On this day in history, Charles Hamilton History was born in Washington, D.C., where his father was an attorney. An outstanding student, Houston graduated as one of six valedictorians from Amherst College in Massachusetts in 1915.
Houston developed into a brilliant lawyer who helped play a role in dismantling the Jim Crow. Known as “The Man Who Killed Jim Crow”, as the chief attorney for the National Association of Colored People (NAACP) he played a role in nearly every civil rights case before the Supreme Court between 1930 and Brown v. Board of Education (1954).
During World War I, Houston enlisted in the U.S. Army and was commissioned first lieutenant in a segregated training unit of the infantry. He was later commissioned as a second lieutenant in field artillery, serving in France and Germany. He was outraged at the treatment of black soldiers, and became determined to change things. He later wrote:
“The hate and scorn showered on us Negro officers by our fellow Americans convinced me that there was no sense in my dying for a world ruled by them. I made up my mind that if I got through this war I would study law and use my time fighting for men who could not strike back.”
In the fall of 1919, he entered Harvard Law School, earning his Bachelor of Laws degree 1922 and his Doctor of Laws degree in 1923. In 1922, he became the first African-American to serve as an editor of the Harvard Law Review. He then joined the faculty of Howard Law School, eventually becoming its Dean. Students he mentored included Thurgood Marshall, Oliver Hill, and Spottiswood Robinson, all of whom would play major roles in overturning segregation in the courts.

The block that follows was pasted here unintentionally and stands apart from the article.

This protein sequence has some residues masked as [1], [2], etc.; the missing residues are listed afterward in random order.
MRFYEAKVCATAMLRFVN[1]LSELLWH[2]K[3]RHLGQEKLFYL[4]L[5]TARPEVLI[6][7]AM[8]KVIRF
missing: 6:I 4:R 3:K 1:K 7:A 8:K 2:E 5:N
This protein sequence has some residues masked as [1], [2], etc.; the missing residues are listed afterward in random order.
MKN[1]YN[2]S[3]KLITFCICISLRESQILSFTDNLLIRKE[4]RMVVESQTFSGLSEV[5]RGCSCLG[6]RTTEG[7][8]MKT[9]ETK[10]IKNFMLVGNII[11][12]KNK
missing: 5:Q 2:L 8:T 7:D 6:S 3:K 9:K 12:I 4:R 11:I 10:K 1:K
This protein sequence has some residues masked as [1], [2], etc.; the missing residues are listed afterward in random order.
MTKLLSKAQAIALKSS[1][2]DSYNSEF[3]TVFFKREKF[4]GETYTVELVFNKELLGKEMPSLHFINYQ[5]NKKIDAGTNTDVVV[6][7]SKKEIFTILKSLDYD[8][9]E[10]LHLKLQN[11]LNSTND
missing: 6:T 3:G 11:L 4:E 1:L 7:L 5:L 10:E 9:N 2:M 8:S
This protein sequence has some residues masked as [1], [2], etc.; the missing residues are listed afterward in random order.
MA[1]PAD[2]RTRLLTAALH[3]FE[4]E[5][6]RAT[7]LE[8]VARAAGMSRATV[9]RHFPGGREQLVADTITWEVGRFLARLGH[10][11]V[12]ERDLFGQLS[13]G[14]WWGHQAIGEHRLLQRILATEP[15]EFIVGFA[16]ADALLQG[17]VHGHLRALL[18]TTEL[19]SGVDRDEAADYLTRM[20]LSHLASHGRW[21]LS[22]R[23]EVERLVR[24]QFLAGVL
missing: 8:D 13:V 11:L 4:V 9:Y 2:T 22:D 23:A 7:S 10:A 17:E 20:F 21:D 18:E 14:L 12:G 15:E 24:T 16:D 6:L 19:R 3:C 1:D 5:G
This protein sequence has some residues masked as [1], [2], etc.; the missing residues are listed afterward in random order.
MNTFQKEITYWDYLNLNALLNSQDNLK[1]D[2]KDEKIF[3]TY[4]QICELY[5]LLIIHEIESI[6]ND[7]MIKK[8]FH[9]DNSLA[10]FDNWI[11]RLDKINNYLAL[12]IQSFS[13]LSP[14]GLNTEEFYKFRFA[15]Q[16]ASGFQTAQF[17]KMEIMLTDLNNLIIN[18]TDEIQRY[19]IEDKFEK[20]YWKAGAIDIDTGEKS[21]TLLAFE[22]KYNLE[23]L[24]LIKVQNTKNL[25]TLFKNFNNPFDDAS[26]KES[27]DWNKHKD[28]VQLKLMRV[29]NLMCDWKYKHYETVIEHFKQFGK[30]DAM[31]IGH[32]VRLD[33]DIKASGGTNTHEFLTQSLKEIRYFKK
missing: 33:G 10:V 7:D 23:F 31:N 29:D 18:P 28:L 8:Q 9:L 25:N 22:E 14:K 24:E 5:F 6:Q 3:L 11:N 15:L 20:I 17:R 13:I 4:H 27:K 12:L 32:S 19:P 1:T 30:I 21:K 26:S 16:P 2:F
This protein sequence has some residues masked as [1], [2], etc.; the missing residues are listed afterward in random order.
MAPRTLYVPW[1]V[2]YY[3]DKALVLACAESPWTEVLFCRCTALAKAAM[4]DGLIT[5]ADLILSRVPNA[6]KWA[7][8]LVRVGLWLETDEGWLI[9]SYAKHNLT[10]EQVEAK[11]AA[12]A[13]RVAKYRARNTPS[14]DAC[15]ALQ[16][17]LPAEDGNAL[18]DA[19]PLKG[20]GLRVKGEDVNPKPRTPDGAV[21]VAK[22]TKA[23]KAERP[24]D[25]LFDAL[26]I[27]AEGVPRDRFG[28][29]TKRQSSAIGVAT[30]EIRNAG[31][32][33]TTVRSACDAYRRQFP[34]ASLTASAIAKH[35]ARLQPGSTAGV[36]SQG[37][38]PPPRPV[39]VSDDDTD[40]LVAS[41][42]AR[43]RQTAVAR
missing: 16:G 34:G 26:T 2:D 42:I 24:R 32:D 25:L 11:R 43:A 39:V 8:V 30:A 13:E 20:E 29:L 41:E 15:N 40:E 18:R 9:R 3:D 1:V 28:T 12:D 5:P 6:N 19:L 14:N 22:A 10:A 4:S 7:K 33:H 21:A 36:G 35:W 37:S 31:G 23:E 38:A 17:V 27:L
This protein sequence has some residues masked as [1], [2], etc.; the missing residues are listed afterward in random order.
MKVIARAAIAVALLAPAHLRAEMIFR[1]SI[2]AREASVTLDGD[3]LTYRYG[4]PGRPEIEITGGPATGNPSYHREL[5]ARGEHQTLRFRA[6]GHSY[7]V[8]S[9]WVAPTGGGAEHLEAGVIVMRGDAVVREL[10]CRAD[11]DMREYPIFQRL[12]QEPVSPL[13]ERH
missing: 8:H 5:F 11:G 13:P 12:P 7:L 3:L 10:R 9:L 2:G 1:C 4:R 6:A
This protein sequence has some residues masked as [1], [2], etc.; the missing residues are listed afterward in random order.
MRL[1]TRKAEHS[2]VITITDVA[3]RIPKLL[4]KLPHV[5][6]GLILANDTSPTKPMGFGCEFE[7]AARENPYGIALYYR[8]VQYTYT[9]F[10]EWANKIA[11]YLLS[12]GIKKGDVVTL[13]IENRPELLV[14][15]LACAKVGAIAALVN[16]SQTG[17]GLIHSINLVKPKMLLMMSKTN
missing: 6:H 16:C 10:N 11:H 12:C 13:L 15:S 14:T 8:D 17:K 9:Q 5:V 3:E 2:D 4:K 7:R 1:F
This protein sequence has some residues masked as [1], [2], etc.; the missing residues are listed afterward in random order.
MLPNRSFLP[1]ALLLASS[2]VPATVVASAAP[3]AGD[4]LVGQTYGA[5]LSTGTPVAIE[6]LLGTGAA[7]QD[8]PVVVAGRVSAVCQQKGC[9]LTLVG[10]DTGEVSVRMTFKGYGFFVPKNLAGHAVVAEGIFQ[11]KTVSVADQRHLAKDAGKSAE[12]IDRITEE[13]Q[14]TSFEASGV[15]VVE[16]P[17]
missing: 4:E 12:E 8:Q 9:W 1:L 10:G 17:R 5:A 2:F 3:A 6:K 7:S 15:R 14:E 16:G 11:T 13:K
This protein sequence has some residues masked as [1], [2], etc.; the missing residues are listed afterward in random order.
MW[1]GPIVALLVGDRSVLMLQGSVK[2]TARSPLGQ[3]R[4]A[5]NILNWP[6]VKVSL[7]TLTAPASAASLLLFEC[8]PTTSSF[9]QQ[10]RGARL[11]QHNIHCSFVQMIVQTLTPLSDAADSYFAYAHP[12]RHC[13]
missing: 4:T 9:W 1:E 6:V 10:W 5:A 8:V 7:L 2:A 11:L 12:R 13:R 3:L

Houston himself argued a number of cases before the Supreme Court, but he died from a heart attack on April 22, 1950 at the age of 54.
Houston was posthumously awarded the NAACP’s Spingarn Medal in 1950 and, in 1958, the main building of the Howard University School of Law was dedicated as Charles Hamilton Houston Hall. He is the namesake of the Charles Houston Bar Association and the Charles Hamilton Houston Institute for Race and Justice at Harvard Law School, which opened in the fall of 2005. In addition, there is a professorship at Harvard Law named after him.